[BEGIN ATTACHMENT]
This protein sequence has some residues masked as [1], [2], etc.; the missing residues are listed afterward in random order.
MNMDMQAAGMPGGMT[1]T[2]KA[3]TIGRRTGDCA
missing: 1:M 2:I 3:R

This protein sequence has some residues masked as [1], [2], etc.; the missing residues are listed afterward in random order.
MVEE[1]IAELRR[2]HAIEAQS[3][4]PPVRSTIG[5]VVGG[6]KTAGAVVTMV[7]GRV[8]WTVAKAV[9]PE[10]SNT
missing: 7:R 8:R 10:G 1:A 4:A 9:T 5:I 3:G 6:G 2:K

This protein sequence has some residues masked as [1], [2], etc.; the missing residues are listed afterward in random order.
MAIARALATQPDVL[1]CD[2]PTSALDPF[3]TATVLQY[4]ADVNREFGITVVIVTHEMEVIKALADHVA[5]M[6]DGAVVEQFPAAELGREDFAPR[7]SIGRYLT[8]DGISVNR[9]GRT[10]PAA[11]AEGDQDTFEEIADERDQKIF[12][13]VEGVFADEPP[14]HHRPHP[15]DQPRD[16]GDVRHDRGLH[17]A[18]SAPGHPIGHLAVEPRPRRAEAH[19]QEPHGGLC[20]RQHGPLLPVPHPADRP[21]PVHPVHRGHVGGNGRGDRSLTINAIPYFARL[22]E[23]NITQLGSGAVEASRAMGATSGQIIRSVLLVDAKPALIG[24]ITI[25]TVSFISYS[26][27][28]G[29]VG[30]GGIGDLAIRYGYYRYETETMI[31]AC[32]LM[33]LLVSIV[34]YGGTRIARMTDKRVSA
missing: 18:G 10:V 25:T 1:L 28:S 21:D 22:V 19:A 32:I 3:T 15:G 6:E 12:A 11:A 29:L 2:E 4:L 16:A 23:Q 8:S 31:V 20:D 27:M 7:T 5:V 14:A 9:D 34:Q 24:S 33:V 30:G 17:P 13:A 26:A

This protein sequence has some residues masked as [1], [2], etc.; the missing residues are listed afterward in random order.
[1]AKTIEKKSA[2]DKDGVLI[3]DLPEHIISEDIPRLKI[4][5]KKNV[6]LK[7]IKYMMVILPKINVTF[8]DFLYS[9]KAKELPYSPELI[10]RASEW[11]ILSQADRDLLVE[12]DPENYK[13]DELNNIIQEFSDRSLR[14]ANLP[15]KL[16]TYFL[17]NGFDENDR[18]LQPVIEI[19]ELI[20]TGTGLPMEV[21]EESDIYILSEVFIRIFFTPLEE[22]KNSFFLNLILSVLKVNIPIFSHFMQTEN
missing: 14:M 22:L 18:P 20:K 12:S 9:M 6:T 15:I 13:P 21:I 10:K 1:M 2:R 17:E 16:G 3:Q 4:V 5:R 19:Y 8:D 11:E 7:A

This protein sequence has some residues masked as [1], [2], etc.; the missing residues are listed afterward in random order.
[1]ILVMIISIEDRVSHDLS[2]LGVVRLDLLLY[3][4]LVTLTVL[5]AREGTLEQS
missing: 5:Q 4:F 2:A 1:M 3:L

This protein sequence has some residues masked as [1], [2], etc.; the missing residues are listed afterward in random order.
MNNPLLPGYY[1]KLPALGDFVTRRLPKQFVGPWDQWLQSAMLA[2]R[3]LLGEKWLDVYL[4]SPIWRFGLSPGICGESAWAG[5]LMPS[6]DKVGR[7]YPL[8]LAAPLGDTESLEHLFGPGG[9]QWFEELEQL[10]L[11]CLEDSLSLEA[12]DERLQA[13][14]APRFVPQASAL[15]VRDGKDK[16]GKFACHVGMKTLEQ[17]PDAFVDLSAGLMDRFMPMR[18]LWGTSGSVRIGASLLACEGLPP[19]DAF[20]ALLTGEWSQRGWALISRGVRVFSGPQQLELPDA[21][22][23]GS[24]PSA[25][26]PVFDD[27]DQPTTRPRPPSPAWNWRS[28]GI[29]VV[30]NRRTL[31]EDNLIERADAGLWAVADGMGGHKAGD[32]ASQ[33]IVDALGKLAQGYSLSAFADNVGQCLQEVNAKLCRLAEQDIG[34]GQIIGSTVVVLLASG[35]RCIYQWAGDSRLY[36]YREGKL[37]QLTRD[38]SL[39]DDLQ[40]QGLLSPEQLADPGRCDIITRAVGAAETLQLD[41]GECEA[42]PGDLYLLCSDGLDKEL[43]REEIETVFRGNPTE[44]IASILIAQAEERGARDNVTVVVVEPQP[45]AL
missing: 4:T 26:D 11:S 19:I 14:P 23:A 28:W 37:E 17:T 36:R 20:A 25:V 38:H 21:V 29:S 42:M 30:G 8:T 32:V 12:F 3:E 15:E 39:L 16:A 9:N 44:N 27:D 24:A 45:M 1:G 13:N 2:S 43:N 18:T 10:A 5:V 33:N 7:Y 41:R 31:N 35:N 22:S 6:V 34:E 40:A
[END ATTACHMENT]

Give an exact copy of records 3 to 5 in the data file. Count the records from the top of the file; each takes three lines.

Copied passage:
This protein sequence has some residues masked as [1], [2], etc.; the missing residues are listed afterward in random order.
MAIARALATQPDVL[1]CD[2]PTSALDPF[3]TATVLQY[4]ADVNREFGITVVIVTHEMEVIKALADHVA[5]M[6]DGAVVEQFPAAELGREDFAPR[7]SIGRYLT[8]DGISVNR[9]GRT[10]PAA[11]AEGDQDTFEEIADERDQKIF[12][13]VEGVFADEPP[14]HHRPHP[15]DQPRD[16]GDVRHDRGLH[17]A[18]SAPGHPIGHLAVEPRPRRAEAH[19]QEPHGGLC[20]RQHGPLLPVPHPADRP[21]PVHPVHRGHVGGNGRGDRSLTINAIPYFARL[22]E[23]NITQLGSGAVEASRAMGATSGQIIRSVLLVDAKPALIG[24]ITI[25]TVSFISYS[26][27][28]G[29]VG[30]GGIGDLAIRYGYYRYETETMI[31]AC[32]LM[33]LLVSIV[34]YGGTRIARMTDKRVSA
missing: 18:G 10:V 25:T 1:L 28:S 21:D 22:V 19:A 32:I 3:T 15:G 6:E 12:A 11:A 29:L 2:E 4:L 16:A 23:Q 8:S 31:V 20:D 27:M 7:T 5:V 14:A 9:D 34:Q 24:S 33:V 30:G 17:P 13:A 26:A

This protein sequence has some residues masked as [1], [2], etc.; the missing residues are listed afterward in random order.
[1]AKTIEKKSA[2]DKDGVLI[3]DLPEHIISEDIPRLKI[4][5]KKNV[6]LK[7]IKYMMVILPKINVTF[8]DFLYS[9]KAKELPYSPELI[10]RASEW[11]ILSQADRDLLVE[12]DPENYK[13]DELNNIIQEFSDRSLR[14]ANLP[15]KL[16]TYFL[17]NGFDENDR[18]LQPVIEI[19]ELI[20]TGTGLPMEV[21]EESDIYILSEVFIRIFFTPLEE[22]KNSFFLNLILSVLKVNIPIFSHFMQTEN
missing: 14:M 22:L 18:P 20:K 12:S 9:M 6:T 15:I 13:P 21:I 10:K 1:M 2:R 17:E 16:G 3:Q 4:V 5:R 19:Y 8:D 11:E 7:A

This protein sequence has some residues masked as [1], [2], etc.; the missing residues are listed afterward in random order.
[1]ILVMIISIEDRVSHDLS[2]LGVVRLDLLLY[3][4]LVTLTVL[5]AREGTLEQS
missing: 5:Q 4:F 2:A 1:M 3:L